Key to note is that Ramaphosa might find himself helpless to answer this question one way or another once the statutes have been adopted. If he moves towards rapid implementation, he will almost certainly condemn SA to a long-term depression, amidst accelerated wealth and skills outflows, and a sharply depreciating currency. If he refuses implementation, he will have lit the match of his own immolation within the ANC.

IRR Prediction: The legislative changes will be made, but civil society action will stall the extent of government implementation.

NINE: Will Moody’s downgrade SA?

Crux of the issue: A Moody’s downgrade will knock South Africa out of those last corners of the global bond indexes to which it still clings.

Of the three major credit rating agencies, Standard & Poor’s Global, The Fitch Group and Moody’s Investors Services, the first two downgraded South Africa to sub-investment grade (junk status) since 2017. As the exception, Moody’s has come under increasing pressure to join their peers, given SA’s worsening economic position.

Our view is that Moody’s will move after the February Budget Speech to ‘junk’ SA sovereign debt. Felicitously, if there was ever a time to be junked, now would be it, given the low yields in much of the world’s bond markets. As a result, the certainty following a downgrade may see speculative and yield-seeking bond cowboys enter the SA bond market, parrying rand-weakness, and perhaps even tapering yields. This will doubtless be read as a vote of confidence in whatever the most recent appearance of ‘stimulus’ the ANC has injected into the news cycle, but should be taken instead for what it is: a chance to make a quick buck.

Add to the above that the inevitability of a downgrade has already been partially priced into the currency, and the more dire media predictions of a post-downgrade apocalypse may be somewhat overdone.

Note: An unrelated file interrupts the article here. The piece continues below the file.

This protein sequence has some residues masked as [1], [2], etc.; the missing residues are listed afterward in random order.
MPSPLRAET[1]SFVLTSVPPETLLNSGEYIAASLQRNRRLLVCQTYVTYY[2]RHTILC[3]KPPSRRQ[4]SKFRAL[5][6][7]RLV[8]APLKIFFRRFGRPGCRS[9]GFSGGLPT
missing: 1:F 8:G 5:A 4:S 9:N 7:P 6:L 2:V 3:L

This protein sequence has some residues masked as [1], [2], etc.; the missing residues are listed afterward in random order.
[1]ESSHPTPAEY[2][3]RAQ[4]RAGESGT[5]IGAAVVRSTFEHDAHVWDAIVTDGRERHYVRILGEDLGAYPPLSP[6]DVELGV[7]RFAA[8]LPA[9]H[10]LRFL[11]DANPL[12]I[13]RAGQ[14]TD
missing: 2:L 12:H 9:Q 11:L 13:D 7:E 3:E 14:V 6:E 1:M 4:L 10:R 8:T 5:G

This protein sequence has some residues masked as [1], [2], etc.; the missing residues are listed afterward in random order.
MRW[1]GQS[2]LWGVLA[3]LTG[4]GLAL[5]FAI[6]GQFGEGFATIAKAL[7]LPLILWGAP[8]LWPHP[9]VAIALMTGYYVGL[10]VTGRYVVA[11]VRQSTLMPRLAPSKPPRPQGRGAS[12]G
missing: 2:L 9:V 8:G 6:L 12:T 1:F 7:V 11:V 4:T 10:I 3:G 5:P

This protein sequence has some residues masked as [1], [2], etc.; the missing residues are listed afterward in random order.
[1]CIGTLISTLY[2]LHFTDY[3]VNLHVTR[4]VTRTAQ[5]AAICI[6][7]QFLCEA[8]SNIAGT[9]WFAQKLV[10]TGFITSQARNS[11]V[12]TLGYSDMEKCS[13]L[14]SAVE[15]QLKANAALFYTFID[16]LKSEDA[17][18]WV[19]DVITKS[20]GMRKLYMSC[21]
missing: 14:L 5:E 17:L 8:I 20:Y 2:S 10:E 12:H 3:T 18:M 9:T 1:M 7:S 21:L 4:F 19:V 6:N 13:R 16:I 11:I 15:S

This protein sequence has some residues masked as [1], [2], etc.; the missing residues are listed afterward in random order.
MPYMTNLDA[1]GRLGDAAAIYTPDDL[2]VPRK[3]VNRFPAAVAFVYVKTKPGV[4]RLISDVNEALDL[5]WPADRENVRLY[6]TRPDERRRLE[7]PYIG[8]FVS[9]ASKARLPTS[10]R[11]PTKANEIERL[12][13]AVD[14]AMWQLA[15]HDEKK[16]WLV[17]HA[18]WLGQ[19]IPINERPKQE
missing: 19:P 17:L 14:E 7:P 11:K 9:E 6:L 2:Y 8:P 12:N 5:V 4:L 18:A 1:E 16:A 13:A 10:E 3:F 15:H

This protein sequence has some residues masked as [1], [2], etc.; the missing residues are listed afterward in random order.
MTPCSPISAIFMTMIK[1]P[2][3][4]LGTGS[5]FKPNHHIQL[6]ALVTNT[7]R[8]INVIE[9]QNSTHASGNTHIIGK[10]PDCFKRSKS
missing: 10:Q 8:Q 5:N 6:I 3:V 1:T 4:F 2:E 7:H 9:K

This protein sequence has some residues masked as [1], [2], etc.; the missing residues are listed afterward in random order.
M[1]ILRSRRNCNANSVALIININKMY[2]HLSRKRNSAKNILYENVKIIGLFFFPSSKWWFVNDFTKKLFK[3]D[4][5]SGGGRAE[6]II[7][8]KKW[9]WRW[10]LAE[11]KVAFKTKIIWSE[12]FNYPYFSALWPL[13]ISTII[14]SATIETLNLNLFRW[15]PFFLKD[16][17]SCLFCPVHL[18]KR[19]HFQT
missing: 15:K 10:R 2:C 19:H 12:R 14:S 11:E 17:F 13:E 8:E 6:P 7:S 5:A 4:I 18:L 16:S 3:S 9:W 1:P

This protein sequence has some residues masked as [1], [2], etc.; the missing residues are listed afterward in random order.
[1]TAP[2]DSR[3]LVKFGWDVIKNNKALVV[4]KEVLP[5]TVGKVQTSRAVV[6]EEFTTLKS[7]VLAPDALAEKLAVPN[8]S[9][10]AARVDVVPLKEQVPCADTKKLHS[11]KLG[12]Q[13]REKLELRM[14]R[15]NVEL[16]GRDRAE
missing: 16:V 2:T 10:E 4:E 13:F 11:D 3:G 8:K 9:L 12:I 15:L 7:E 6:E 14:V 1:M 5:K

IRR Prediction: Moody’s will downgrade us in the first half of 2020

TEN: Prospects of firm reform at Eskom

Crux of the issue: If Eskom fails, SA fails.

Eskom is R450bn in debt and 33% over-staffed (according to Jabu Mabuza, recently resigned chairperson of the Eskom board). They are unable to service their debt through current earnings (which are barely enough to cover Eskom’s costs). The latest estimates suggest that up to 40% of generating power capacity is now out of action.

Our read is that the entity remains possessed of a weak, and weakening, board, and extremely weak executive management, neutered, as it were, by the interference of ‘the shareholder’, which is the government. Try as we might, we can find no green shoots to suggest that the government is willing yet to concede what is so abundantly clear, that until the parastatal is run as an engineering business and not as an experiment in social engineering, recovery is impossible. So serious is the problem that the complete reworking of energy policy is now required. What needs to be done is that the grid should be stripped out of Eskom’s hands and placed in the hands of a new parastatal, with all its generating capacity auctioned to private providers, the price of electricity floated and the market opened to large- and small-scale competitors. In the current ideological and political climate, there is a very limited likelihood of such advice being pursued with any enthusiasm.

IRR Prediction: The energy picture will weaken throughout the year.

Conclusion:

On the domestic side of the equation, the outlook is not very good at all. In time, the dawning of these new realities may have the salubrious effect of separating the wheat from the chaff on the question of which individuals and institutions are sufficiently robustly geared to secure for themselves a long-term future in the country. Pretoria is unlikely to provide that future and, increasingly, it will be left to individuals and highly innovative firms to assume what were once the functions of the state, if they are to withstand the many economic, infrastructure and political ravages to come.